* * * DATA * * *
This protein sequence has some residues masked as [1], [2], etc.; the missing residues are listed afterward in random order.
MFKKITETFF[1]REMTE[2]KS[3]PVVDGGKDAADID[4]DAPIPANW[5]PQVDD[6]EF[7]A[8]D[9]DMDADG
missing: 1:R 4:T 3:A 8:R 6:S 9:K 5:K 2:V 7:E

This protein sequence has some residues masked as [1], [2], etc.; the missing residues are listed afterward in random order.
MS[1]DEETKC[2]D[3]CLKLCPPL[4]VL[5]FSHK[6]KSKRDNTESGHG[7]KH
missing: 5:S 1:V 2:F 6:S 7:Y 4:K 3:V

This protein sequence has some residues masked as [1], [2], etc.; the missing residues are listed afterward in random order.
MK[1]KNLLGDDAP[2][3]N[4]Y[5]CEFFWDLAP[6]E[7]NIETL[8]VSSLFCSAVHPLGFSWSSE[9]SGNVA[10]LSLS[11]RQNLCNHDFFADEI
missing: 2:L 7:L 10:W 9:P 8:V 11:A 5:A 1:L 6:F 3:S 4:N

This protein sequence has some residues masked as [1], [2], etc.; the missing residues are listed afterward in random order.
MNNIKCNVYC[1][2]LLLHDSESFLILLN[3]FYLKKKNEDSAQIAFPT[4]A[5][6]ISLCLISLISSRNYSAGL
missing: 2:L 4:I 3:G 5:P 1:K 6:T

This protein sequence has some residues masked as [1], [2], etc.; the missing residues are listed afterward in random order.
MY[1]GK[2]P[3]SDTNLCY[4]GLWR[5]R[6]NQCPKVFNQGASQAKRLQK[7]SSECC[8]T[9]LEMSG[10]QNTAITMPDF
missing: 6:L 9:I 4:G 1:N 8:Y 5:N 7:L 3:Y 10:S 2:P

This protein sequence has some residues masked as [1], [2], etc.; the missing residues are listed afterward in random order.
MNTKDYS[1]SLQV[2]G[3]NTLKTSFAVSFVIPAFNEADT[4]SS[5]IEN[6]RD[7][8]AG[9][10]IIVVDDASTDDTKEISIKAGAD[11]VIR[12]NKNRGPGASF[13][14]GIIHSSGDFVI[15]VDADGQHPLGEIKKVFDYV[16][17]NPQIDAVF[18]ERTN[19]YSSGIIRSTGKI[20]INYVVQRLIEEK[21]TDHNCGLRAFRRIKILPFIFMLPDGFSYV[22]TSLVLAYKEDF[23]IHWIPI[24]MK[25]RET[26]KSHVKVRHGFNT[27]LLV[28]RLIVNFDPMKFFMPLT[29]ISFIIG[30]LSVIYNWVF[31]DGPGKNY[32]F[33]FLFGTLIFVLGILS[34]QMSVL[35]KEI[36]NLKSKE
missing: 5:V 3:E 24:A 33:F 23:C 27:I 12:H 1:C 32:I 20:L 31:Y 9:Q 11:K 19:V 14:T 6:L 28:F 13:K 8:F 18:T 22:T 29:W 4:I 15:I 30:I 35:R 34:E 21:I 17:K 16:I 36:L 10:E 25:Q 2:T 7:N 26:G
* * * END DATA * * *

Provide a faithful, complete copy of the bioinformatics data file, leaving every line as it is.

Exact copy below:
This protein sequence has some residues masked as [1], [2], etc.; the missing residues are listed afterward in random order.
MFKKITETFF[1]REMTE[2]KS[3]PVVDGGKDAADID[4]DAPIPANW[5]PQVDD[6]EF[7]A[8]D[9]DMDADG
missing: 1:R 4:T 3:A 8:R 6:S 9:K 5:K 2:V 7:E

This protein sequence has some residues masked as [1], [2], etc.; the missing residues are listed afterward in random order.
MS[1]DEETKC[2]D[3]CLKLCPPL[4]VL[5]FSHK[6]KSKRDNTESGHG[7]KH
missing: 5:S 1:V 2:F 6:S 7:Y 4:K 3:V

This protein sequence has some residues masked as [1], [2], etc.; the missing residues are listed afterward in random order.
MK[1]KNLLGDDAP[2][3]N[4]Y[5]CEFFWDLAP[6]E[7]NIETL[8]VSSLFCSAVHPLGFSWSSE[9]SGNVA[10]LSLS[11]RQNLCNHDFFADEI
missing: 2:L 7:L 10:W 9:P 8:V 11:A 5:A 1:L 6:F 3:S 4:N

This protein sequence has some residues masked as [1], [2], etc.; the missing residues are listed afterward in random order.
MNNIKCNVYC[1][2]LLLHDSESFLILLN[3]FYLKKKNEDSAQIAFPT[4]A[5][6]ISLCLISLISSRNYSAGL
missing: 2:L 4:I 3:G 5:P 1:K 6:T

This protein sequence has some residues masked as [1], [2], etc.; the missing residues are listed afterward in random order.
MY[1]GK[2]P[3]SDTNLCY[4]GLWR[5]R[6]NQCPKVFNQGASQAKRLQK[7]SSECC[8]T[9]LEMSG[10]QNTAITMPDF
missing: 6:L 9:I 4:G 1:N 8:Y 5:N 7:L 3:Y 10:S 2:P

This protein sequence has some residues masked as [1], [2], etc.; the missing residues are listed afterward in random order.
MNTKDYS[1]SLQV[2]G[3]NTLKTSFAVSFVIPAFNEADT[4]SS[5]IEN[6]RD[7][8]AG[9][10]IIVVDDASTDDTKEISIKAGAD[11]VIR[12]NKNRGPGASF[13][14]GIIHSSGDFVI[15]VDADGQHPLGEIKKVFDYV[16][17]NPQIDAVF[18]ERTN[19]YSSGIIRSTGKI[20]INYVVQRLIEEK[21]TDHNCGLRAFRRIKILPFIFMLPDGFSYV[22]TSLVLAYKEDF[23]IHWIPI[24]MK[25]RET[26]KSHVKVRHGFNT[27]LLV[28]RLIVNFDPMKFFMPLT[29]ISFIIG[30]LSVIYNWVF[31]DGPGKNY[32]F[33]FLFGTLIFVLGILS[34]QMSVL[35]KEI[36]NLKSKE
missing: 5:V 3:E 24:A 33:F 23:C 27:I 12:H 1:C 32:I 20:L 31:Y 9:Q 11:K 19:V 14:T 6:L 28:F 13:K 8:F 18:T 22:T 29:W 4:I 15:I 30:I 35:R 34:E 21:I 17:K 16:I 36:L 10:E 25:Q 2:T 7:N 26:G